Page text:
The commuter trains are almost empty. The sandwich and sushi chains are giving notice on their leases. Office blocks have emptied out, and most of us have already got used to working on our laptops or over Zoom. As the Covid-19 crisis drags on, working from home has become the new normal. Companies have already started to work out that there are huge savings to be made from letting their staff work remotely, and many employees have already decided they prefer it, especially if the office is a place where you have to wear a mask, wipe down the PC with sanitising gel every ten minutes, and walk up 30 flights of stairs because lifts aren’t safe any more.
There is a problem, however. Huge swathes of the economy depend on traditional offices. From transport networks, to cafés and shops, to property companies, to the less tangible chemistry that comes from lots of bright people clustering together, the city was the productive engine of the country. The Government will be tempted to try and keep it alive. But that would also be a big mistake. Instead the city needs to be reinvented, not rescued.
Next week, the Government will start doing what governments usually do when confronted with a crisis: try to get back to the way things were. The trouble is, it isn’t likely to work. Lockdown has made many companies realise they don’t need the expense of running a huge building in an expensive city centre, while workers have decided – and the British, according to the surveys have reached this conclusion more decisively than workers in any other developed country – they prefer the flexibility of home working. With big companies such as JP Morgan and Linklaters switching to a hybrid home/hot-desking system it doesn’t look as if the office is coming back.
No amount of persuasion from the Government will change that.
We are already seeing pain in the “office economy”. The sandwich chain Pret A Manger is closing branches permanently. Many of its rivals will soon feel compelled to follow suit. Landlords are typically protected by long leases, but that won’t insulate them forever, and there will be very few renewals. Order books will dry up for suppliers. Busses and trains that already lost money when commuters were packed like suited sardines will be in even worse financial shape now they are three quarters empty.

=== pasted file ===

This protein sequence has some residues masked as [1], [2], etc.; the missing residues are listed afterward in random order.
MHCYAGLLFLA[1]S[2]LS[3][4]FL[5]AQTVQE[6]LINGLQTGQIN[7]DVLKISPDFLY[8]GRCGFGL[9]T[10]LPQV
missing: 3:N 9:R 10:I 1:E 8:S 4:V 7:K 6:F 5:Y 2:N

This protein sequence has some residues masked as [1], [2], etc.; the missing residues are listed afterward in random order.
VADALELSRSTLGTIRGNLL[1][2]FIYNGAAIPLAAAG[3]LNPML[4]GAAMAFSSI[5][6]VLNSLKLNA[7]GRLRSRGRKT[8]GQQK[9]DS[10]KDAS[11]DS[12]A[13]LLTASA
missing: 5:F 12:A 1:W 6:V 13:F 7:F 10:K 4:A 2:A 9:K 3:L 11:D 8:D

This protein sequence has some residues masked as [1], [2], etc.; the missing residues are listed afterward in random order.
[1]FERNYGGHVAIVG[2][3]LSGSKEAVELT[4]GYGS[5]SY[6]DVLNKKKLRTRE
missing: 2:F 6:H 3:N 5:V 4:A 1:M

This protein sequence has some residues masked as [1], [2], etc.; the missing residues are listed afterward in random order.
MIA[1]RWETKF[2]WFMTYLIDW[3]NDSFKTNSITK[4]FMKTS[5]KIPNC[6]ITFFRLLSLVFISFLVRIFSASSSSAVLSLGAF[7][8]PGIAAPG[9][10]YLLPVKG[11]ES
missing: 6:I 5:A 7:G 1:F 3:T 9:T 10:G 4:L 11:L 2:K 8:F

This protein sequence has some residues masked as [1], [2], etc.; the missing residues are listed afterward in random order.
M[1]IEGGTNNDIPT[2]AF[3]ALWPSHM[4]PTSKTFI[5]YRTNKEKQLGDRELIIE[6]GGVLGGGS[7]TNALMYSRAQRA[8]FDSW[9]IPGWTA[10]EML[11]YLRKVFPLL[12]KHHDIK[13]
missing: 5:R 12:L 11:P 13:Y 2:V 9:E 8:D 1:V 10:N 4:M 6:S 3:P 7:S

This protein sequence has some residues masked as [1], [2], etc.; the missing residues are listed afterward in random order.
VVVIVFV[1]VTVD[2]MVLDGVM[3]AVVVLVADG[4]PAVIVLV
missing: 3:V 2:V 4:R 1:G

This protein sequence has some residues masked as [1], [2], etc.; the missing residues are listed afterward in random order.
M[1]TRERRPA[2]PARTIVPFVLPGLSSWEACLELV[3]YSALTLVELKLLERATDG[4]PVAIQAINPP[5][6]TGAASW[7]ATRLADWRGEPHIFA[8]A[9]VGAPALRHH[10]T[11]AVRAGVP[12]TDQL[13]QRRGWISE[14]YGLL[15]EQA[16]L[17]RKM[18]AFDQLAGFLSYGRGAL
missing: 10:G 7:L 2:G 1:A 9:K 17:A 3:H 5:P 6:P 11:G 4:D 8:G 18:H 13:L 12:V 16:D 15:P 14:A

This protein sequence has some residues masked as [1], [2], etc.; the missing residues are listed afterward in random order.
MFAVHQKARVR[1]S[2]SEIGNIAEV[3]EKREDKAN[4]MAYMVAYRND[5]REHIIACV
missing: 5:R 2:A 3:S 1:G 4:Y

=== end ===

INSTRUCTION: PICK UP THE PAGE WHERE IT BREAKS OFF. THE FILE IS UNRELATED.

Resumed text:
The city, led by London in particular, but also by revived and vibrant regional hubs such as Manchester, Birmingham, Bristol, Leeds and Liverpool, along with university/start-up clusters such as Oxford, were the growth engine of the British economy, as were the major commercial centres in every developed economy. It is easy to think we desperately need to bring them back. Perhaps we do, but it would be a big mistake to imagine we can simply reset the clock to 2019. Too much has changed over the last six months. Instead, we need to reshape the city economy. How? Here are three places we could start.
First, accelerate change of use. Planners are far too reluctant to let properties switch from one use to another (a major reason why high streets are already in so much trouble). Big office buildings need to be converted to open-plan, hot-desking centres, with plenty of space for cafés and meeting rooms, for staff who come in two or three days a week. That will require far less space, so the top floors could be turned into flats, and ground floors into gyms or nightclubs.
Next, we should stop vast subsidies for commuter networks and spend the money on making city centres more liveable instead. We throw billions every year at train and bus companies, none of which has any hope of ever making money again. It would be far better to mothball them and spend the money instead on green spaces, cycle lanes, police, and cultural events.
Finally, we should reform business taxes and most of all rates. They were already way too high, but it is now even crazier than ever to impose levies on city centre locations that no longer have any value. If necessary, we should consider a local income tax.
None of that is going to be easy. The “office economy” has plenty of vested interests who will fight hard for subsidies and bailouts. And yet, it is always better to embrace change than to fight it. It is harder in the short term but healthier in the medium term.
The city isn’t coming back, at least not in the same form as before. Instead of fighting that, we need to start figuring out how cities need to change, and work out how we maintain their vibrancy and creativity even when we are no longer at our desks from nine to five any more.